Who among us does not like the bitch about their least favorite journalists, or reporting that we find disagreeable? Indeed, we Americans are all armchair media critics at heart. That's generally a healthy thing in a democracy, but how often do we step back and appreciate those who provide us with in-depth reporting and journalistic excellence? Not enough, I dare say. Perhaps my early pursuit of a career in journalism and a college degree in the subject has left me more sensitive to this, but I think it is important on occasion to send out a big "thank you" to those whose investigative reporting -- especially on niche subjects -- contributes greatly to societal knowledge and a better understanding of important issues.
In the case of journalist Dennis McCauley, long-time editor of Game Politics.com, I wish I would have gotten around to thanking him publicly sooner, because he has just announced his departure from Game Politics and the journalism profession in general. That's a shame because Dennis was a trailblazer in a field that desperately needed attention from serious journalists. Until Dennis came on the beat, no wait, strike that... until Dennis created the beat, most journalists just didn't bother taking a serious look at "where politics and video games collide," which is the motto of Game Politics.com (which is now part of the Entertainment Consumers Association). Before Dennis, most journalists looked a video games as a "kiddie" thing, and to the extent they reported on developments in this field at all, their stories where typically relegated to the back pages of most papers or magazines. And there wasn't much serious reporting by online sources either.
Dennis changed all that by taking a hard-nosed look at developments in this sector from multiple perspectives -- the business side of video games, legal and political developments and perspectives, the consumer view on things, and so on. For those of us who closely monitor developments in this sector -- especially legal developments -- Game Politics quickly became must-reading each day. It was, and remains, an indispensable resource.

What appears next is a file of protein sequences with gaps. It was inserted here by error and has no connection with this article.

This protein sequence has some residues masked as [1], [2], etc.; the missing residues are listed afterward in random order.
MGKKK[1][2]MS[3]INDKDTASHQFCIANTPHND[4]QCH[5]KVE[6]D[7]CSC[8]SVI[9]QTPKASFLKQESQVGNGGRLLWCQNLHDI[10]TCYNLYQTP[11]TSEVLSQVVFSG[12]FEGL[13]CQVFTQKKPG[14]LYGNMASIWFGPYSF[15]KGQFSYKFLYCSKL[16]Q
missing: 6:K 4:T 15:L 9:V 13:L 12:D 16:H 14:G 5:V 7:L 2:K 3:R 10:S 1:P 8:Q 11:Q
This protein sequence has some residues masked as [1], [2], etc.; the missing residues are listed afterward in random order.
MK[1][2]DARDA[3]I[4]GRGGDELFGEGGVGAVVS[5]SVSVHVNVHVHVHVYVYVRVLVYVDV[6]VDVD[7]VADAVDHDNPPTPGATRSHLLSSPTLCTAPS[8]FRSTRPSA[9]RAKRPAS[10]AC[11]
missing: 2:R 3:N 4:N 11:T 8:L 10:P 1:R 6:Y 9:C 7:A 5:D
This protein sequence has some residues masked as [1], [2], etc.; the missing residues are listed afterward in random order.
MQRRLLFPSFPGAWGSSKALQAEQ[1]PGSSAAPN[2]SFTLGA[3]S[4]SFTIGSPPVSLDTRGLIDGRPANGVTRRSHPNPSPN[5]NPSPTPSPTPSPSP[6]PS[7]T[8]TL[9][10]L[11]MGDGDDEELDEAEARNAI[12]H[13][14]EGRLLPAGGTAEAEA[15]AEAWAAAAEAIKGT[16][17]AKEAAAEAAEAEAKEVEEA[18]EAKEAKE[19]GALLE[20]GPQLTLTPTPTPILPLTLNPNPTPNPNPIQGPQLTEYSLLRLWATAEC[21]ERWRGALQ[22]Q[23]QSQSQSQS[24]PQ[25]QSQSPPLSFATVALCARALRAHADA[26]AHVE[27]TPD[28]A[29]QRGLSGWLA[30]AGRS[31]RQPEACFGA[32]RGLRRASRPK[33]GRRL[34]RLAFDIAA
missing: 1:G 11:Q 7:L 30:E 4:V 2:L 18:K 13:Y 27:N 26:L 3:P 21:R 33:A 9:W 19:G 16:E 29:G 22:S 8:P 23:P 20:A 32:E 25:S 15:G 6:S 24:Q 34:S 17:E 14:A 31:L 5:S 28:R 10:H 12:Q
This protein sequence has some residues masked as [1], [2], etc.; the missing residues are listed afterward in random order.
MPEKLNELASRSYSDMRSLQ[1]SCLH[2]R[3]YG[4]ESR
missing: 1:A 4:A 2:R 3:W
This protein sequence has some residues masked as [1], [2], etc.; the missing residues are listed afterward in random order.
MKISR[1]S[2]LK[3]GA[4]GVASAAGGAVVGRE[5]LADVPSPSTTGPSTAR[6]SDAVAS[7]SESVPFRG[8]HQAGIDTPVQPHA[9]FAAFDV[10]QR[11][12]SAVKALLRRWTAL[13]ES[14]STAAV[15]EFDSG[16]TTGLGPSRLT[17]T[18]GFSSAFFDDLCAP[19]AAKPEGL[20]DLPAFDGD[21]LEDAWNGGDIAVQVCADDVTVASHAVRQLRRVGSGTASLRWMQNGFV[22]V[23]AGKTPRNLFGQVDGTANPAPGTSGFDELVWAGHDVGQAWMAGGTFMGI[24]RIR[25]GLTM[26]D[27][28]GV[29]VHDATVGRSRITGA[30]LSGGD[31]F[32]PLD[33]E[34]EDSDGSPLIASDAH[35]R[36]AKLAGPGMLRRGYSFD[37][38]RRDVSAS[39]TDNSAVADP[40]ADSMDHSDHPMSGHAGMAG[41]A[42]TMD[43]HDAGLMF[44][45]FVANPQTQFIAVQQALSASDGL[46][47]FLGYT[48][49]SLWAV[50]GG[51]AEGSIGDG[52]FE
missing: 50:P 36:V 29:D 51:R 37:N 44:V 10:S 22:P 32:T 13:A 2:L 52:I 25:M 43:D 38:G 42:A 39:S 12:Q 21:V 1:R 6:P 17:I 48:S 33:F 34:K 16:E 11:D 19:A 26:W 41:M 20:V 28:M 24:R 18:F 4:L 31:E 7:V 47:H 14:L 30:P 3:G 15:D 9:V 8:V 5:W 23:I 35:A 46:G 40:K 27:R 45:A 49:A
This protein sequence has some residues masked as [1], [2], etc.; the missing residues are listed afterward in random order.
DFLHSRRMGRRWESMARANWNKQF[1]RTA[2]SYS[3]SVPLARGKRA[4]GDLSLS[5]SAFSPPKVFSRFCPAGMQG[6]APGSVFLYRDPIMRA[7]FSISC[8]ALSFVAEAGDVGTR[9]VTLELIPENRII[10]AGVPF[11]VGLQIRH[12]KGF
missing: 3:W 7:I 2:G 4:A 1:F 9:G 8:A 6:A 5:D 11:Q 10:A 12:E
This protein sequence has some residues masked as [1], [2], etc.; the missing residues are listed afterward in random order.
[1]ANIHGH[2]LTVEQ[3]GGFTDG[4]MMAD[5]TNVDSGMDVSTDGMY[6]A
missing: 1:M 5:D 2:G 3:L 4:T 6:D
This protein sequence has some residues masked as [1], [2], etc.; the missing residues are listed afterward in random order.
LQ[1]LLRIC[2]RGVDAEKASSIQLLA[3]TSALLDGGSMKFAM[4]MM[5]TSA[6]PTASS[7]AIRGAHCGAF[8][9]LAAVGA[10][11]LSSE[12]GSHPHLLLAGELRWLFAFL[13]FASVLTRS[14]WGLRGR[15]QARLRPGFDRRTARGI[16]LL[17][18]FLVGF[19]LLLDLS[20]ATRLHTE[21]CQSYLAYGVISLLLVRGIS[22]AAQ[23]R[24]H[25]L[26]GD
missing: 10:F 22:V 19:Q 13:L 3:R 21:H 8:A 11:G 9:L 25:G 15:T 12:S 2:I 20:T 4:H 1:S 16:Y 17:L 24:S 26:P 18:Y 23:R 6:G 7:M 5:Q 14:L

Importantly, Dennis also kept editorializing to a minimum and stuck to reporting the facts first, only injecting opinions as an afterthought. Although Dennis clearly loved the world of gaming as much as his readers, he always went out of his way to report all sides of the story, sometimes causing grief for game companies, developers, and even players because he did not shy away from asking tough questions of all of them. That's the hallmark of a great journalist.
Finally, and perhaps most amazingly, Dennis offered the world all this information, investigative reporting, and analysis at no cost. I hope that's not what drove him out of the field!
I do hope Game Politics continues on and remains strong, but they will have some very big shoes to fill with his departure. Thank you Dennis McCauley for all that you did for the profession -- and for your readers. You will be missed.